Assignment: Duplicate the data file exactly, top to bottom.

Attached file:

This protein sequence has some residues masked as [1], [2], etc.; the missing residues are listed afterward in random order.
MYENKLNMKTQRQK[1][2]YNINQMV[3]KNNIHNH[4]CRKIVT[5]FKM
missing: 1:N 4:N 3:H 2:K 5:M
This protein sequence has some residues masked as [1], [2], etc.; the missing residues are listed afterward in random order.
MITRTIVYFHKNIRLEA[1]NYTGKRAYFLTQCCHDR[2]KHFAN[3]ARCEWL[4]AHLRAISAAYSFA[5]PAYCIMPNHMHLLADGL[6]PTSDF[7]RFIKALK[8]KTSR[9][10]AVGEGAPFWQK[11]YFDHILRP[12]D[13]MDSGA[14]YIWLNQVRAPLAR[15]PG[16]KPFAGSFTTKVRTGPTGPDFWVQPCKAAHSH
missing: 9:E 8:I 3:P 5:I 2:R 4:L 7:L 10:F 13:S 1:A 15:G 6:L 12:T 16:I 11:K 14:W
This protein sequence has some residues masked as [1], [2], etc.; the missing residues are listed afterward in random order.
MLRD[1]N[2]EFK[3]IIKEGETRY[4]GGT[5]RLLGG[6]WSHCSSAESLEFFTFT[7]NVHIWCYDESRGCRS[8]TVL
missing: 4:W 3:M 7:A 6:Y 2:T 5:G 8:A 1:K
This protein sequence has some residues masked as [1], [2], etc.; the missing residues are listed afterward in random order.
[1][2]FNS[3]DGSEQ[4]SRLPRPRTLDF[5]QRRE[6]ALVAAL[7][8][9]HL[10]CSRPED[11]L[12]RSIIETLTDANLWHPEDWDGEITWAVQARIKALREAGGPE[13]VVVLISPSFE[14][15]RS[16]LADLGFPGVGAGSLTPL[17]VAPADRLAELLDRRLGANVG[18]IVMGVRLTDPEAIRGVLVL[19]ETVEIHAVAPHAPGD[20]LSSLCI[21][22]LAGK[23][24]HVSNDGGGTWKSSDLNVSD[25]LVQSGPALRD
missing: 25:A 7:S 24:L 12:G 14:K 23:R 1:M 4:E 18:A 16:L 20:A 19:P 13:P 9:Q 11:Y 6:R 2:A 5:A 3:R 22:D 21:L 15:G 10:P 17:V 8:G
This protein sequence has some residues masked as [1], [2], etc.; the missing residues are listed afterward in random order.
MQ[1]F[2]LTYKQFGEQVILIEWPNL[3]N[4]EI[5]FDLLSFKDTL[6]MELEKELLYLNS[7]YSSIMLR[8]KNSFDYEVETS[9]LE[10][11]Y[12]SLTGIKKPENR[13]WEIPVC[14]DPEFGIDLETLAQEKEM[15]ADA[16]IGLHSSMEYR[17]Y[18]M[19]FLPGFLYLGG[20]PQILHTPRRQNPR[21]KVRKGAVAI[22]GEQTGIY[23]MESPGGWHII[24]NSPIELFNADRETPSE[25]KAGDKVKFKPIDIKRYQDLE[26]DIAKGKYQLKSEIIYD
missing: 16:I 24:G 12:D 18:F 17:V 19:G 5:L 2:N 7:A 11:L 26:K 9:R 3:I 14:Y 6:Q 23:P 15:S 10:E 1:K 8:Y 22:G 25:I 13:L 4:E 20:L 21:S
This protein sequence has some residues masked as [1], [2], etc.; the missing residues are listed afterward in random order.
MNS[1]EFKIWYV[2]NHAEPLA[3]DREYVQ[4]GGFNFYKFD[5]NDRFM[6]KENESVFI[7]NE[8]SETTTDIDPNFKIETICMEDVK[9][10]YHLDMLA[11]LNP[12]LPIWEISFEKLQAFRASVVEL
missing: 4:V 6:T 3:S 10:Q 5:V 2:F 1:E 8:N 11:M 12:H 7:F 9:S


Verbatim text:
This protein sequence has some residues masked as [1], [2], etc.; the missing residues are listed afterward in random order.
MYENKLNMKTQRQK[1][2]YNINQMV[3]KNNIHNH[4]CRKIVT[5]FKM
missing: 1:N 4:N 3:H 2:K 5:M
This protein sequence has some residues masked as [1], [2], etc.; the missing residues are listed afterward in random order.
MITRTIVYFHKNIRLEA[1]NYTGKRAYFLTQCCHDR[2]KHFAN[3]ARCEWL[4]AHLRAISAAYSFA[5]PAYCIMPNHMHLLADGL[6]PTSDF[7]RFIKALK[8]KTSR[9][10]AVGEGAPFWQK[11]YFDHILRP[12]D[13]MDSGA[14]YIWLNQVRAPLAR[15]PG[16]KPFAGSFTTKVRTGPTGPDFWVQPCKAAHSH
missing: 9:E 8:I 3:P 5:I 2:R 4:L 7:L 10:F 13:S 1:A 15:G 6:L 12:T 16:I 11:K 14:W
This protein sequence has some residues masked as [1], [2], etc.; the missing residues are listed afterward in random order.
MLRD[1]N[2]EFK[3]IIKEGETRY[4]GGT[5]RLLGG[6]WSHCSSAESLEFFTFT[7]NVHIWCYDESRGCRS[8]TVL
missing: 4:W 3:M 7:A 6:Y 2:T 5:G 8:A 1:K
This protein sequence has some residues masked as [1], [2], etc.; the missing residues are listed afterward in random order.
[1][2]FNS[3]DGSEQ[4]SRLPRPRTLDF[5]QRRE[6]ALVAAL[7][8][9]HL[10]CSRPED[11]L[12]RSIIETLTDANLWHPEDWDGEITWAVQARIKALREAGGPE[13]VVVLISPSFE[14][15]RS[16]LADLGFPGVGAGSLTPL[17]VAPADRLAELLDRRLGANVG[18]IVMGVRLTDPEAIRGVLVL[19]ETVEIHAVAPHAPGD[20]LSSLCI[21][22]LAGK[23][24]HVSNDGGGTWKSSDLNVSD[25]LVQSGPALRD
missing: 25:A 7:S 24:L 12:G 14:K 23:R 1:M 4:E 18:A 16:L 20:A 19:P 13:P 9:Q 11:Y 6:R 2:A 5:A 3:R 22:D 21:L 15:G 10:P 17:V 8:G
This protein sequence has some residues masked as [1], [2], etc.; the missing residues are listed afterward in random order.
MQ[1]F[2]LTYKQFGEQVILIEWPNL[3]N[4]EI[5]FDLLSFKDTL[6]MELEKELLYLNS[7]YSSIMLR[8]KNSFDYEVETS[9]LE[10][11]Y[12]SLTGIKKPENR[13]WEIPVC[14]DPEFGIDLETLAQEKEM[15]ADA[16]IGLHSSMEYR[17]Y[18]M[19]FLPGFLYLGG[20]PQILHTPRRQNPR[21]KVRKGAVAI[22]GEQTGIY[23]MESPGGWHII[24]NSPIELFNADRETPSE[25]KAGDKVKFKPIDIKRYQDLE[26]DIAKGKYQLKSEIIYD
missing: 16:I 24:G 12:D 18:F 17:V 19:G 5:L 2:N 7:A 11:L 26:K 9:R 3:I 14:Y 6:Q 23:P 15:S 10:E 1:K 8:Y 22:G 25:I 13:L 4:E 20:L 21:S
This protein sequence has some residues masked as [1], [2], etc.; the missing residues are listed afterward in random order.
MNS[1]EFKIWYV[2]NHAEPLA[3]DREYVQ[4]GGFNFYKFD[5]NDRFM[6]KENESVFI[7]NE[8]SETTTDIDPNFKIETICMEDVK[9][10]YHLDMLA[11]LNP[12]LPIWEISFEKLQAFRASVVEL
missing: 4:V 6:T 3:S 10:Q 5:V 2:F 1:E 8:N 11:M 12:H 7:F 9:S